Are There Contradictions in the Bible?
(and what to do we do with them?)
Are there contradictions in the Bible? Our answer to that question probably rests on what we think the Bible is. Many of us, me included, were taught from a young age that the Bible is the inerrant and infallible Word of God. That being the case, the Bible was thought to be completely free from error or mistake. If while reading the Bible we discover conflicting accounts of events or ideas the problem isn’t the Bible, we were taught. In that case the problem lies with us, the reader/interpreter. Sound familiar?
Then many of us did the very thing we were taught to do: We read the Bible and took it very seriously. It was that earnest endeavor that caused us to realize that the Bible is not a monovocal text, but a multivocal library. Meaning, the Bible isn’t reflective of one author or voice (it’s not a book), but many authors and voices (because it’s a library). As a result we came to see that there are texts, stories, and ideas within the Bible that just do not agree with one other. If you’d like to explore just a few:
How many pairs of animals did Noah take on the ark?
Who incited David to take the census of fighting men?
Who killed Goliath?
Should we beat our swords into plowshares or turn our plowshares into swords?
Who heard the Divine Voice at Jesus’s baptism?
Who were the Twelve disciples?
Where did Jesus’s disciples experience him after Easter?
What was Paul’s experience of the risen Jesus like?
While the answers to these questions might seem obvious, they aren’t. There is more than one answer to all of them, and they are all contained within the same Bible. Also, these aren’t the only examples of issues within the texts. There are many, many more.
The reality is that not everything in the Bible can be reconciled or brought into agreement. Every book doesn’t say the same thing or agree, sometimes on big questions or significant details. Those who hold to the view of “inerrancy,” the doctrine that the Bible is without error, attempt to reconcile them and twist themselves into knots while jumping through hoops to harmonize it all. I know because I used to believe that idea and engage in that attempt. After all, if these texts “seem” to disagree, it’s because I haven’t fully understood them…right? Since that time I have come to understand the opposite. The Bible contains texts that present differing ideas about God, humanity, and the best way to live. It just does.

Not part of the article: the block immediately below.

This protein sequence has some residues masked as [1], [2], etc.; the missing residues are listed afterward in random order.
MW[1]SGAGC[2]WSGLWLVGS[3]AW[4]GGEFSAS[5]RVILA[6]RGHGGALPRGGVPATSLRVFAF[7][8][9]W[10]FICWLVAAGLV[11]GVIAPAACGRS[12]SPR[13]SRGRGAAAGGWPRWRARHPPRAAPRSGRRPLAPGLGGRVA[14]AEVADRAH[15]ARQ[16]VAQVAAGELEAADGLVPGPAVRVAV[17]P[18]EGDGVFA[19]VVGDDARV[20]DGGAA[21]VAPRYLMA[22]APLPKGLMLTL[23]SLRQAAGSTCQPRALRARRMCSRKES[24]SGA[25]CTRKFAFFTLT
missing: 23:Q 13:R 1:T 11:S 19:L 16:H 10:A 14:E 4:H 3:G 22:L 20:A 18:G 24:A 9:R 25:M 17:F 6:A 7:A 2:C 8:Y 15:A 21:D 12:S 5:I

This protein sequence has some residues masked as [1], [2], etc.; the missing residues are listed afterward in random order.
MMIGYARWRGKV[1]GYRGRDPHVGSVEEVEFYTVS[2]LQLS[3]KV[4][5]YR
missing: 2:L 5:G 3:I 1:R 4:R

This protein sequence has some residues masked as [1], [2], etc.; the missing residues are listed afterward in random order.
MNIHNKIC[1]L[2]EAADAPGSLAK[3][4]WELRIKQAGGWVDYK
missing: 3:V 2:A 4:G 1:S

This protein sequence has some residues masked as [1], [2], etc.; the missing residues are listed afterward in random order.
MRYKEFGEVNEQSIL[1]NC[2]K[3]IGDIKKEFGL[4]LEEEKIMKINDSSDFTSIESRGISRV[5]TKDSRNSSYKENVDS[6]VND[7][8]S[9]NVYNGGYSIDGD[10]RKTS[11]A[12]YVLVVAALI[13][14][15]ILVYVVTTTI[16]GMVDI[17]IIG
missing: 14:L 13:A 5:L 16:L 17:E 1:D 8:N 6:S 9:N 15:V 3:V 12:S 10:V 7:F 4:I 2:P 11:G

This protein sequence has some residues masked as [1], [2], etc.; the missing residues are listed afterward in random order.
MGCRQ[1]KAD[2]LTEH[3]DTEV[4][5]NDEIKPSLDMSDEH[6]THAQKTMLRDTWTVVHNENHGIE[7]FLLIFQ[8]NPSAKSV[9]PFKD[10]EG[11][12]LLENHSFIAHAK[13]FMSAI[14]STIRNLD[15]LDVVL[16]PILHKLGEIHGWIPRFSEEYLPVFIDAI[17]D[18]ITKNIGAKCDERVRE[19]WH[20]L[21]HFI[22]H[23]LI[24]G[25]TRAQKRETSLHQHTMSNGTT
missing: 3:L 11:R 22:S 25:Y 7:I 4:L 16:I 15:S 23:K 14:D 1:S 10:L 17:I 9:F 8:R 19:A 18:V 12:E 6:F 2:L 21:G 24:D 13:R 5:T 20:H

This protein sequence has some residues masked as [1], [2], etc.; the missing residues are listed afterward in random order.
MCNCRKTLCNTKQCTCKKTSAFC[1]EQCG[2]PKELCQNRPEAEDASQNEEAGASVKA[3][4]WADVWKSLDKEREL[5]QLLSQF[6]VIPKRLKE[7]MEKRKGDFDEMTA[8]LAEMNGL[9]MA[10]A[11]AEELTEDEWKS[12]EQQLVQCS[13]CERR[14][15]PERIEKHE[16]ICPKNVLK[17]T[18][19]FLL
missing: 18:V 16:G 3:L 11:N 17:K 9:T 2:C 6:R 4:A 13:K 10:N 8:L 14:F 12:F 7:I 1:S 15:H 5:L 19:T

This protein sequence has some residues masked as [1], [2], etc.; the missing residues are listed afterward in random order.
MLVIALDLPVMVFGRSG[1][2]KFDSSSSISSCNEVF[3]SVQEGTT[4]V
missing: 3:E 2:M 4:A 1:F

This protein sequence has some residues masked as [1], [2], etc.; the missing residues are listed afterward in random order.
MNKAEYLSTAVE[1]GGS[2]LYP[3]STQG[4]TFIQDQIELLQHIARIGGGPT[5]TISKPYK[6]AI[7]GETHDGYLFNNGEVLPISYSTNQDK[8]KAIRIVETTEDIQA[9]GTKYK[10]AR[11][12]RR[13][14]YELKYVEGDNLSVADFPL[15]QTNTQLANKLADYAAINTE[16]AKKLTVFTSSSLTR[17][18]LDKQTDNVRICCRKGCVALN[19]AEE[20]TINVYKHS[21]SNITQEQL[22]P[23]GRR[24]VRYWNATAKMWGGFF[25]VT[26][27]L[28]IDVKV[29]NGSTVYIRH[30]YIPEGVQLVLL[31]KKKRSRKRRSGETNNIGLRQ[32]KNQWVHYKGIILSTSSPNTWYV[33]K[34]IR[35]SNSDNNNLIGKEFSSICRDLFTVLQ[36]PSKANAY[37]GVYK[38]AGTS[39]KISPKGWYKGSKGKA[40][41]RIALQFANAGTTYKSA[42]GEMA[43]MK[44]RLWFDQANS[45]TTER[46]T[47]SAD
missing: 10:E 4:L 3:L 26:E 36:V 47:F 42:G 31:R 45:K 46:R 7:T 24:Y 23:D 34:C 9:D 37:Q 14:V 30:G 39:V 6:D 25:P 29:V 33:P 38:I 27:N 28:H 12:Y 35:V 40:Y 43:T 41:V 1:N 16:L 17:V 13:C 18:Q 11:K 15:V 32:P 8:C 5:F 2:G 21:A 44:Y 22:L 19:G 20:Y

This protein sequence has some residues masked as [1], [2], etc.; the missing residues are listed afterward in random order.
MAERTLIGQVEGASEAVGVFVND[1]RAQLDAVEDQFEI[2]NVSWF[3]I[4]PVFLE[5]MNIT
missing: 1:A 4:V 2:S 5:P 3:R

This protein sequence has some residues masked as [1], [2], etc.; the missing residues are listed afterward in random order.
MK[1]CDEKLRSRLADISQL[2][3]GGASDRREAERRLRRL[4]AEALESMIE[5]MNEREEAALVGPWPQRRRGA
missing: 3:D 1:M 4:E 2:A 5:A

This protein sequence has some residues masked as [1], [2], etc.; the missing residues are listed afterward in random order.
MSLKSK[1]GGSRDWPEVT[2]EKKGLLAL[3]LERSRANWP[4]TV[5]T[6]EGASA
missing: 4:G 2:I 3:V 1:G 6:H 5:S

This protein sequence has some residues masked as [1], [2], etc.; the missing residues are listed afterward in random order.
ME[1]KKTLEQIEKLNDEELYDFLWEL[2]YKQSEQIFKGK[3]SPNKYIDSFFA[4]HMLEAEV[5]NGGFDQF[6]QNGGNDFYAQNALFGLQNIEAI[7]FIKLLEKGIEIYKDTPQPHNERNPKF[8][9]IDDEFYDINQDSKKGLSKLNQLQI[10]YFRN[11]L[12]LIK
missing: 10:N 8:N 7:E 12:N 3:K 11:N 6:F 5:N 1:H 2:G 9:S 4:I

Once we come to terms with that reality we can ask an even more important question:
What do we do about the contradictions that are in the Bible?
That’s the question, isn’t it? We have a couple of options. We could just throw the Bible away, or chalk it all up to ancient superstition and ignore it. That’s where both conservative Christians and many atheists agree, even though they land on different sides of the question about the contradictions found in the Bible. Some progressives end up sharing this idea as well.
Another response is to look at the incongruencies and irreconcilable texts in the Bible, not as contradictions, but as part of a generations long conversation about the big questions of life and the human experience. I get it, it sounds like semantics at best, or at worst like I am trying to somehow minimize the “errors” in the texts. I promise I am not. The idea that the Bible contains contradictions is based on the assumption that the Bible is supposed to present one perspective, and that every author, because God inspired an inerrant text, tows the party line almost mindlessly in their writing. To put is more succinctly, the reason we see contradictions in the Bible is because we have been so indoctrinated and ingrained with inerrancy that, even when we reject it, it is still the measuring stick for how we view the Bible.
The Bible is a diverse collection of texts from various authors, in different contexts, in a wide span of time. Meaning, everything and every text in the Bible isn’t supposed to agree. Some authors are intentionally interacting, conversing, and even disagreeing with other texts/traditions/ideas. For example, (and this is a conversation I devote a chapter to in my soon-to-be-released book Context: Putting Scripture in Its Place) the book of Ruth is a text that was written to critique and resist the Ezra-Nehemiah reforms of the Post-Exilic period. Specifically, it rejects the idea that Jewish males should divorce and send away their non-Jewish spouses and children. Ruth is not meant to be adjusted or forced into agreement with Ezra-Nehemiah. It is intended to stand in contrast, to be an alternative voice, a challenge to those views.
This is not a one-off, isolated only to Ruth and Ezra-Nehemiah. The Bible is full of conversations and disagreements, texts that push back on other texts, and offer differing visions of God and what our human responsibilities are. When we embrace that truth, we begin to see that our role is not simply to quote a passage or verse of Scripture thoughtlessly, but instead to thoughtfully engage in the conversation that is happening, hear the challenge it presents, and to continue the dialogue from within our context. In that way Scripture really is a living library.
TLDR: The way we have been taught to engage the Bible is often still dictated by inerrancy, even after we have rejected that idea. When we approach the Bible as if each and every text was supposed to say the same thing, we are still playing by the rules of inerrancy. Instead, we are invited to see the Bible as a multigenerational conversation, even a disagreement at times. That then allows us to bring our own voices, contexts, and experiences to the art of interpreting and, if it makes sense, applying the lessons we learn to our own lives, today.